Increasing adoption of information-sharing technologies combined with new technologies that are used in building and analyzing relationship networks has made TBML an area of focus for both FIs and the authorities. I believe in 2024, we will see new notices on TBML by regulators and relevant groups and an increase in inquiries from firms looking to modernize their systems in ways that make identifying TBML easier and faster.

Environmental, Social and Governance (ESG) Issues

Crimes in this category, such as wildlife crime, are pervasive. While there has been significant focus on this heinous crime with a few partnerships and initiatives established to counter it, other environmental crimes such as illegal mining, fishing or logging don’t appear to have the same focus or level of scrutiny. Environmental crime is the third largest crime annually behind drugs and counterfeiting yet it’s not often discussed. Although identified in legislation in many countries as a priority crime and known as a predicate crime to money laundering, environmental crime is frequently pushed down the list below drugs, human trafficking, and other crimes. However, it’s a crime that has a massive impact, and one requiring greater focus because environmental crimes cause irrevocable damage to communities, animals, ecosystems, and the planet. In the recent COP28, the UNODC stated that ESG was an urgent priority area, and that illegal deforestation and mining were critical threats which need to be addressed to fight climate change and prevent environmental disaster. See this post to learn more.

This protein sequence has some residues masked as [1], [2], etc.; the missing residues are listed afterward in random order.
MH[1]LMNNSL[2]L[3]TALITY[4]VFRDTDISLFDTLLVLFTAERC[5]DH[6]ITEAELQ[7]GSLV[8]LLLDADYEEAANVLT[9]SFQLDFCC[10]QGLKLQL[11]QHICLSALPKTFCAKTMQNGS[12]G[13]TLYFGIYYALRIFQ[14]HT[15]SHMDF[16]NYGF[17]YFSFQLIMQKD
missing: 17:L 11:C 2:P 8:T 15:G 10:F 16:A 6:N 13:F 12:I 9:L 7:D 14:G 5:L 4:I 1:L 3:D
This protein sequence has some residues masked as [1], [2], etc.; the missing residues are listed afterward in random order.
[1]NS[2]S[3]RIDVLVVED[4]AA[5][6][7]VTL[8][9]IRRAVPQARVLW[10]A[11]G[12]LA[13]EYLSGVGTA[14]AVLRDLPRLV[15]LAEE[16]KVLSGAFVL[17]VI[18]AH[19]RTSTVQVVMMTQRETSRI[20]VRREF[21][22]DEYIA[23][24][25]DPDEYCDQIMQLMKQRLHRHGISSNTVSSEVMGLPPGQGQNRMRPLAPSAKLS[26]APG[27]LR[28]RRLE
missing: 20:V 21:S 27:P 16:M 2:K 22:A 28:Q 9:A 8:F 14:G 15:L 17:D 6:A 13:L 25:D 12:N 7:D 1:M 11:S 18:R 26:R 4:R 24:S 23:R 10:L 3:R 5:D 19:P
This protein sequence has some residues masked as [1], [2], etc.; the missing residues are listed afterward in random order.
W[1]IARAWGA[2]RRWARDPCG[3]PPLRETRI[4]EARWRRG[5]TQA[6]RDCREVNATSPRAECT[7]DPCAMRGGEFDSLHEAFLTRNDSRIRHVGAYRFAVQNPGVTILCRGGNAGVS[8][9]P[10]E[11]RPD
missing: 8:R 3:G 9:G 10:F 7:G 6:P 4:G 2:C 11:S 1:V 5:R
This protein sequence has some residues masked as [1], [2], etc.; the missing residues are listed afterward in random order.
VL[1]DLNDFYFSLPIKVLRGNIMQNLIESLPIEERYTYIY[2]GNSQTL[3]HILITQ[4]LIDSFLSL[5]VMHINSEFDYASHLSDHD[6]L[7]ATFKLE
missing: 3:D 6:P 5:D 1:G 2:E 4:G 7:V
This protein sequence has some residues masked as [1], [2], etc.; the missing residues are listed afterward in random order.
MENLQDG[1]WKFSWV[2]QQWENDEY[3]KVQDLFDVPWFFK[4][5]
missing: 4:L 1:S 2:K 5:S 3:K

With the UNODC focus and extensive reports outlining the scale of environmental crime, firms are taking necessary action. This year, I believe ESG and compliance teams will start collaborating internally, enhancing universal understanding of customers, their supply chains and the potential criminal risks this poses. Technology will also play a part, with FIs seeking enhanced monitoring of ESG risks and suspicious activity, both at a customer and transactional level. 

Prediction 5: Strengthening Regulations/ legislation